In 2004, HSU Whole Earth Engineering-114 students assisted Bart Orlando in a project to fabricate a bike trailer for the Campus Center for Appropriate Technology (CCAT). The trailer consisted of a welded frame of 1 inch steel box tubing. It was strong enough to carry an ~135lb woman and able to turn on a dime. Students learned how to design a simple trailer frame and hitch, cut box tubing with a Saws-all, remove burs with a file and pedal powered grinder, weld steel, paint steel and safely tow a bike trailer for the first time.
Both men and women took turns learning to use a wire feed arc welder to join the steel struts of 1" box tubing. The tack-welding of the frame was facilitated by using a template consisting of a 4x8' steel sheet and angle iron guides. However, the underside of the trailer would make a good template itself if it were fitted with welded guides for strut alignment and inscribed with measurement specifications. In this way, the process of trailer replication would be facilitated by mimicking  the biological process of Transcription: The Synthesis Of RNA.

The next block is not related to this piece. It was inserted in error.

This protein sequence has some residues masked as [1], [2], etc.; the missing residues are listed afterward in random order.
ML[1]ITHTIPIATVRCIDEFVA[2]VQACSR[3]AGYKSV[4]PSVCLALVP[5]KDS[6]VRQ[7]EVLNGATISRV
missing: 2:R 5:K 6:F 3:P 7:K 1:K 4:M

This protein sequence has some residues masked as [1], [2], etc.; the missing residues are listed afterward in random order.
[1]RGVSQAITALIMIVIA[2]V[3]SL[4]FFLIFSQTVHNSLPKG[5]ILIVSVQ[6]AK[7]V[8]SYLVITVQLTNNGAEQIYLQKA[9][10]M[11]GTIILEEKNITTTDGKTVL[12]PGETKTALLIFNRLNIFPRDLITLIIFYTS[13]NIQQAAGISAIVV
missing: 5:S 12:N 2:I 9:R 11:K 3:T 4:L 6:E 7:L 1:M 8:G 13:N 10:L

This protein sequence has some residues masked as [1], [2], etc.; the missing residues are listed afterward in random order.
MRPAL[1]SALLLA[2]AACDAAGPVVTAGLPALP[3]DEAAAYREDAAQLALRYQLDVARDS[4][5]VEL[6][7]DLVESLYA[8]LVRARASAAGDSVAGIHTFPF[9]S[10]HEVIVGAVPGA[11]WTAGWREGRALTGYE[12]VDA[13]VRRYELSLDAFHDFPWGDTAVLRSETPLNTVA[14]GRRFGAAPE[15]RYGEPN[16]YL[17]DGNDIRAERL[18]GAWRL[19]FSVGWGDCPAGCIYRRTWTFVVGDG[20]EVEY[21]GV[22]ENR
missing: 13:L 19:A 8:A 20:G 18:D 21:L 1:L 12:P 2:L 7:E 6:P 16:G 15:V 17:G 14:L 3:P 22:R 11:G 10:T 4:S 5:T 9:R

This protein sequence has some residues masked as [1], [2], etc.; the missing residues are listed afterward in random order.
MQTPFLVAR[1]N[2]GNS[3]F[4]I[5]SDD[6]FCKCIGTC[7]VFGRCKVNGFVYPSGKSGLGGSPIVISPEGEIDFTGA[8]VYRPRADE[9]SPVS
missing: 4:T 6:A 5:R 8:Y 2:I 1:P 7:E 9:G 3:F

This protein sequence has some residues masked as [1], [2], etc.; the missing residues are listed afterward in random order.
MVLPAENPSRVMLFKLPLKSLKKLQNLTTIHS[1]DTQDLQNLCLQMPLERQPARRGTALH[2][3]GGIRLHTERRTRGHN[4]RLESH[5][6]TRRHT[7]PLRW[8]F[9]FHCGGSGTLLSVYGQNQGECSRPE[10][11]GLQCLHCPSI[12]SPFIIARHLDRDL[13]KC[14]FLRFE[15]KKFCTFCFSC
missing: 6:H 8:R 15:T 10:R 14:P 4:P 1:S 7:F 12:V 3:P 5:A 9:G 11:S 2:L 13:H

The trailer hitch consists of a steel eye-loop, on the end of the trailer tongue, which is tethered (with a length of a used bike tire inner tube) to a car tow hook that is welded to the frame of the bike. All degrees of freedom necessary for a trailer hitch are provided by using this elastic tethering system.
Photo gallery[edit | edit source]
by Bart Orlando